Syngenta and BCS determined the genomic stability and inheritance pattern of the inserted DNA. Genomic stability was demonstrated using Southern blot analysis of genomic DNA, which showed consistent hybridization patterns over three generations. Segregation ratios were determined using real-time PCR analysis targeting the inserted DNA; segregation data was analyzed using Chi-square analysis. The results of the analyses of three SYHT0H2 soybean generations showed that the introduced DNA is inherited according to Mendelian principles.
To determine the site of genome insertion, the developers first sequenced the genomic regions flanking the insert in SYHT0H2 soybean and then used the results to sequence the corresponding region in the untransformed variety “Jack.” They searched publicly available databases for known coding sequences similar to the flanking sequences. Syngenta and BCS conclude that the insertion does not disrupt known soybean genes.
Identity and Function of Introduced Proteins
SYHT0H2 soybean was genetically engineered to express AvHPPD-03, which binds to HPPD-inhibiting herbicides with lower affinity than native soybean HPPD, thereby conferring tolerance to HPPD-inhibiting herbicides such as mesotrione. HPPD is in the tyrosine catabolic pathway, and it occurs in plants, animals, and bacteria. In plants, the reaction product of HPPD is homogenistate; homogenistate is the aromatic precursor of tocopherol and plastoquinone, which are essential to photosynthetic systems. Syngenta and BCS state that the amino acid sequence of AvHPPD-03 is 99.7% identical to that of HPPD in common oat.
SYHT0H2 soybean was also engineered to express PAT, which confers tolerance to the herbicide glufosinate-ammonium. PAT acetylates L-phosphinothricin (the active form of glufosinate-ammonium), thereby inactivating the herbicide. According to the developers, the two pat genes (pat-03-01 and pat-03-02) encode identical proteins, although their nucleic acid sequences differ slightly.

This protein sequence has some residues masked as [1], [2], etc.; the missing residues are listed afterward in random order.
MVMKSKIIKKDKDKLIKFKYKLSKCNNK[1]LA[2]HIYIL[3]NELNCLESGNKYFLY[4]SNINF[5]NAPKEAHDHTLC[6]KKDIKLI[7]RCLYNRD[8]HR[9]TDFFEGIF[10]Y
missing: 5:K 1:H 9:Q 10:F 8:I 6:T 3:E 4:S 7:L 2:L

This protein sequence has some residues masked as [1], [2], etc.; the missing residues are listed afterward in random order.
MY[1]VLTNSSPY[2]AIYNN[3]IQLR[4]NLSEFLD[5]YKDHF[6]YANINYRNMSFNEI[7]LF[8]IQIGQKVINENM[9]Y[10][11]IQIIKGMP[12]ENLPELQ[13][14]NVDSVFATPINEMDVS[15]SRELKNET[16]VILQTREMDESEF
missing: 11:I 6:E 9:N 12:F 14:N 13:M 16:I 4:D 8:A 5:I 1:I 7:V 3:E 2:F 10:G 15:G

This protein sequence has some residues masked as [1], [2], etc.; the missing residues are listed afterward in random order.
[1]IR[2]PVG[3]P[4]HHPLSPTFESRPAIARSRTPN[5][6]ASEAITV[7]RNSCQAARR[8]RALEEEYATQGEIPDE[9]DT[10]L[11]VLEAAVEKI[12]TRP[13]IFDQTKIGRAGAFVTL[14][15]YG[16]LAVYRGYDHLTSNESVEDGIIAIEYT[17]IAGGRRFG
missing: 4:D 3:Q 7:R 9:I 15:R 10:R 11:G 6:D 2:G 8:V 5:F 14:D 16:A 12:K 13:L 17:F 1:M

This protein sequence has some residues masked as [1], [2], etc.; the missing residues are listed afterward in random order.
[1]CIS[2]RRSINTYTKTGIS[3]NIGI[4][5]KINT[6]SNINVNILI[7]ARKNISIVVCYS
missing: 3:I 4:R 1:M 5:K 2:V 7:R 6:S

Protein Expression Levels
Syngenta and BCS conducted field studies to measure expression levels of AvHPPD-03 and PAT in SYHT0H2 soybean. Tissue samples were collected from SYHT0H2 soybean and control soybean grown at four locations in Argentina during the 2011-2012 growing season. The developers measured levels of the introduced proteins by enzyme linked immunosorbent assay (ELISA) in leaves, roots, forage, and seed samples collected at multiple growth stages. Analysis showed that concentrations of both proteins vary widely. For example, AvHPPD-03 concentration in seed (dry weight) ranged from 0.62-28.30 micrograms per gram (µg/g) tissue with a mean of 7.16 µg/g. PAT concentration in seed (dry weight) ranged from 0.07-14.85 µg/g with a mean of 2.70 µg/g. In general, the concentrations of both proteins were higher in vegetative-stage leaves and lower in roots, forage, and seeds.
Safety Assessment of the Introduced Proteins
Potential for Toxicity and Allergenicity of AvHPPD-03:
Syngenta and BCS use a weight-of-evidence approach to assess the safety of AvHPPD-03. The safety assessment includes discussions on the source of the protein, the protein’s function, and its potential to be a toxin or allergen.
HPPD proteins are present in common food crops such as soybean, maize, and oat, but they differ in their sensitivity to HPPD-inhibiting herbicides. AvHPPD-03 is derived from common oat, a food crop that is not known to have toxins or allergens. Given its similarity (99.7%) to HPPD in common oat, the AvHPPD-03 present in SYHT0H2 soybean is not expected to be allergenic or toxic.